“Oh yeah, he’s a mushroom person. “
I heard this several times during the afternoon as Patrick Hamilton, our mushroom foraging expert, was referring to yet another very notable chef who he’s foraged with over the years. And why should I be surprised? The best chefs truly care about ingredient quality, and there’s no better way to guarantee that than to source your own produce. It was with those words from Patrick that I suddenly felt like I had become privy to the “insider’s foraging scene” of the restaurant industry. I certainly had no idea foraging was a thing among chefs when I decided to sign up for an afternoon of mushroom hunting through ForageSF!
As a mushroom lover, I was really curious to learn about foraging funghi in the wild. In San Francisco, we’re fortunate enough to have access to some of the best wild mushrooms in the world, so why not try to hunt some?! Courtesy of ForageSF, I was able to take one of their mushroom hunting classes on the Sonoma Coast. They also offer a sea foraging class – think mussels, seaweed, and even eel!
The Hunt Begins
We began our adventure in the coastal town of Jenner, our meeting point located ~75 miles north of San Francisco. Once the group of 12 gathered at 10am, we carpooled and drove another 25 minutes north along the coast to Salt Point State Park. Throughout our drive, we saw many other mushroom foragers hauling baskets of funghi to their cars. I carpooled with Patrick, our guide, who shared so many great stories and tips from his 40 years of foraging experience.
Once we arrived at Salt Point, we hiked up an easy trail for about 15 minutes. Along the way, Patrick would stop to point out a certain kind of mushroom and share some unique facts. We continued to hike up to a few specific areas he had in mind based on mushrooms that were growing during that weekend.
“Is this one edible?”
As we continued up the trail, Patrick explained the mushrooms we should expect to find that day: Candy Caps, Matsutakes, Hedgehogs, Yellowfoot, and Black Trumpets. The different kinds grow in unique parts of the forest, and even near specific types of trees. Once we entered a new part of the forest, we would break up for 30 minutes to explore the area and bring back any mushrooms we found. Patrick would help us identify them through characteristics like texture, smell, appearance, and more.
My first finds of the day were Candy Caps. Unlike most mushrooms which are more savory, Candy Caps give off a maple syrup fragrance and taste. Top chefs have been creatively using Candy Caps in a variety of desserts including shortbread, ice cream, bread pudding, cookies, and more. Benu, a 3 Michelin star restaurant in SF, even used them to make cookies crumbs to serve with their sorbet, several years ago.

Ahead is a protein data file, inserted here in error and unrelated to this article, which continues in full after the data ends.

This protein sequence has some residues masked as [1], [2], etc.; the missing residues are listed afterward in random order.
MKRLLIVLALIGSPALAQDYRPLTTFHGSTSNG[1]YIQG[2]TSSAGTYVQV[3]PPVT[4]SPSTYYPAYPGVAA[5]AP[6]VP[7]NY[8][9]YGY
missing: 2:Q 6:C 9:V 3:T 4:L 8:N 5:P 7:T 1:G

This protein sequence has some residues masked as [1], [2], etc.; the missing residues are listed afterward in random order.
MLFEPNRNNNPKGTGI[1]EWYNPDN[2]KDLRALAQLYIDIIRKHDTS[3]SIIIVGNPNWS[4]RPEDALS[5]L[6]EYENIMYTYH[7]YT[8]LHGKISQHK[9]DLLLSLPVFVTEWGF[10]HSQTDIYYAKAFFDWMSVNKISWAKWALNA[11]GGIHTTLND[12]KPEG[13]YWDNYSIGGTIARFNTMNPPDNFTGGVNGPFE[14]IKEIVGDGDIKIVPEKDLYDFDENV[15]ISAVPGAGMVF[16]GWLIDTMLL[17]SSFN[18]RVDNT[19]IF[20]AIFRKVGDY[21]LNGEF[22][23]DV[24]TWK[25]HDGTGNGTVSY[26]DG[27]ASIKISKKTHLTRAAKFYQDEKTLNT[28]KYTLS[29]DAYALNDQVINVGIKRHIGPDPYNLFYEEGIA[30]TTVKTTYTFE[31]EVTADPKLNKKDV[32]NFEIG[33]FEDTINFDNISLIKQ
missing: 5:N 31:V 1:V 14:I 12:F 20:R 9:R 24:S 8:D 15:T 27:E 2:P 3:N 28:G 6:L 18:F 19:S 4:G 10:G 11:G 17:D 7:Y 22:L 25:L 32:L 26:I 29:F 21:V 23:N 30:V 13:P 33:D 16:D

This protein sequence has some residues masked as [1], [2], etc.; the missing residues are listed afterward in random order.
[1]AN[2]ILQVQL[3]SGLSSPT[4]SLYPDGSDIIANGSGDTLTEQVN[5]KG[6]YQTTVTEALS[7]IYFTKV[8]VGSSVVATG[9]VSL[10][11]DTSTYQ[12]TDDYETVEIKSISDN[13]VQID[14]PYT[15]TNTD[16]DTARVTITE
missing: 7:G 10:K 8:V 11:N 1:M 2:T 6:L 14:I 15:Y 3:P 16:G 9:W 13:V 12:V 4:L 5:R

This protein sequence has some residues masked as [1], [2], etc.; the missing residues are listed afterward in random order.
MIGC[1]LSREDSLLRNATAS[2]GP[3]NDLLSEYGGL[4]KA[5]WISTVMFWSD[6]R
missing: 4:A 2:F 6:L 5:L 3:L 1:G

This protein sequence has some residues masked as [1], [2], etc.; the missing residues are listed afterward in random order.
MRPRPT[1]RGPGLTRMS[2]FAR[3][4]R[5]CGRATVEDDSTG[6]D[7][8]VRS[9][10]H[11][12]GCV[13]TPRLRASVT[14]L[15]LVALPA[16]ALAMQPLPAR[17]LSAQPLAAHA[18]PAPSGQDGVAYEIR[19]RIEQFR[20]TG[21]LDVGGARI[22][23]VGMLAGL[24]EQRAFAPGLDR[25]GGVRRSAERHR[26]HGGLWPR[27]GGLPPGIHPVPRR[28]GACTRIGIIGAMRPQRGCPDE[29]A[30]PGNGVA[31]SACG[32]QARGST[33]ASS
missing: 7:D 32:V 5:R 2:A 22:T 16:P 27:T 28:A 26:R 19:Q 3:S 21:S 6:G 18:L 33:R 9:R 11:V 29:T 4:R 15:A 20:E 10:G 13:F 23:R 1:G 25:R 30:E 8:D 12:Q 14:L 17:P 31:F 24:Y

Matsutakes were pretty challenging to find, but definitely one of the prized possessions of the foray! They grow near Pine trees (which is why they’re also called Pine mushrooms), and are usually hidden under branches or leaves. Matsutakes have a spicy aroma and clean flavor, and are considered a delicacy in Japanese cooking.
Last, but certainly not least were the chanterelles. I found both golden chanterelles and black chanterelles, also called black trumpet mushrooms. We spotted a handful of golden chanterelles throughout the afternoon, and they were scattered throughout the forest floor. Golden chanterelles have a fruity, apricot-like fragrance that makes them quite versatile in cooking. The black trumpets grew in clusters; once we spotted a few, there were many, many more surrounding them. Black trumpets have a woody, smoky flavor and meaty texture that works really well in light pasta dishes, or in a sauce for chicken or fish.
After nearly 3 hours of foraging, our class came to an end and we reviewed our inventory with Patrick to ensure there weren’t any poisonous goods coming home with us! The goal of the trip wasn’t to bring home as many mushrooms as possible, but instead to learn the basics so we could forage on our own. When the time comes to go out on your own, it’s important to confirm which locations are legal for foraging as well as respect the weight limit of 5 pounds per person.
A Worthwhile Adventure
This class was a unique look into the world of mushroom foraging, alongside a true expert in the field. There were a few things I felt could be done to improve the experience though. First, it would have been good to have photos and written descriptions of the mushrooms we were looking for, since it wasn’t always clear what they were supposed to look like. One of the fellow foragers brought this book along, which was helpful and recommended by Patrick (if you’re interested in foraging, it’s probably worth the $11 to buy it). Also, the price of the class ($90) seemed fairly expensive considering it didn’t include any field guide handouts, lunch, or transportation to the meeting place.
That being said, I came home with a basketful of beautiful, hard-to-find, fresh mushrooms. And I went right to cooking them once I got home! I rinsed my foraged goods under cold water, and let them air dry on a paper towel-lined cookie sheet. With the black trumpets, I tore them open and made sure to rinse them well. Later in the evening, I made a creamy risotto using the black trumpets along with Parmigiano-Reggiano cheese and black truffle oil. With ingredients picked the same day, it’s no wonder restaurant chefs are flocking to foraging!
Be sure to check out the ForageSF mushroom hunting classes and more on their website. And if you’re still doing your last minute holiday shopping, these classes would make a really wonderful gift for someone who loves to cook and enjoys the outdoors!